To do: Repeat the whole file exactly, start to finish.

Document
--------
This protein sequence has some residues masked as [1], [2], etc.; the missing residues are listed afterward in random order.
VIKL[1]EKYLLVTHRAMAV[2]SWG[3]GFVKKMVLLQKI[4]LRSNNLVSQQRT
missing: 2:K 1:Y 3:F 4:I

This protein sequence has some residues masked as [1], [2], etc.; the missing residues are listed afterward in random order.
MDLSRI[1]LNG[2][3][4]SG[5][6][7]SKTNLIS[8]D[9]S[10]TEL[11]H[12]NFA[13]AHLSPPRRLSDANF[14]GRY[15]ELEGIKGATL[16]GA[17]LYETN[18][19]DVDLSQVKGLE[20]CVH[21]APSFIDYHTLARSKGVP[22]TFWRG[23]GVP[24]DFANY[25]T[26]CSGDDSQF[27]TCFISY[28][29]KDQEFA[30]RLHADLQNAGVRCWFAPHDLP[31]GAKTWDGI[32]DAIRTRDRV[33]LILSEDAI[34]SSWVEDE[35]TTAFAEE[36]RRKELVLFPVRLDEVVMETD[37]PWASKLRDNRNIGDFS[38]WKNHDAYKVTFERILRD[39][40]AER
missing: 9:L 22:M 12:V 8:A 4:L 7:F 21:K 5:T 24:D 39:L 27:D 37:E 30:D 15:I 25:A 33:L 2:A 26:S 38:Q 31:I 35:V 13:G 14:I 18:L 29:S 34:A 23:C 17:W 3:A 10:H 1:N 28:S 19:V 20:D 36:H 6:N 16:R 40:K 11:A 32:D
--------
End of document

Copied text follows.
This protein sequence has some residues masked as [1], [2], etc.; the missing residues are listed afterward in random order.
VIKL[1]EKYLLVTHRAMAV[2]SWG[3]GFVKKMVLLQKI[4]LRSNNLVSQQRT
missing: 2:K 1:Y 3:F 4:I

This protein sequence has some residues masked as [1], [2], etc.; the missing residues are listed afterward in random order.
MDLSRI[1]LNG[2][3][4]SG[5][6][7]SKTNLIS[8]D[9]S[10]TEL[11]H[12]NFA[13]AHLSPPRRLSDANF[14]GRY[15]ELEGIKGATL[16]GA[17]LYETN[18][19]DVDLSQVKGLE[20]CVH[21]APSFIDYHTLARSKGVP[22]TFWRG[23]GVP[24]DFANY[25]T[26]CSGDDSQF[27]TCFISY[28][29]KDQEFA[30]RLHADLQNAGVRCWFAPHDLP[31]GAKTWDGI[32]DAIRTRDRV[33]LILSEDAI[34]SSWVEDE[35]TTAFAEE[36]RRKELVLFPVRLDEVVMETD[37]PWASKLRDNRNIGDFS[38]WKNHDAYKVTFERILRD[39][40]AER
missing: 9:L 22:M 12:V 8:A 4:L 7:F 21:K 5:T 24:D 39:L 27:D 37:E 30:D 15:I 25:A 33:L 2:A 26:S 38:Q 31:I 35:V 13:G 14:I 18:L 29:S 34:A 23:C 17:W 3:A 10:H 1:N 28:S 19:V 20:D 36:H 6:N 16:R 40:K 11:A 32:D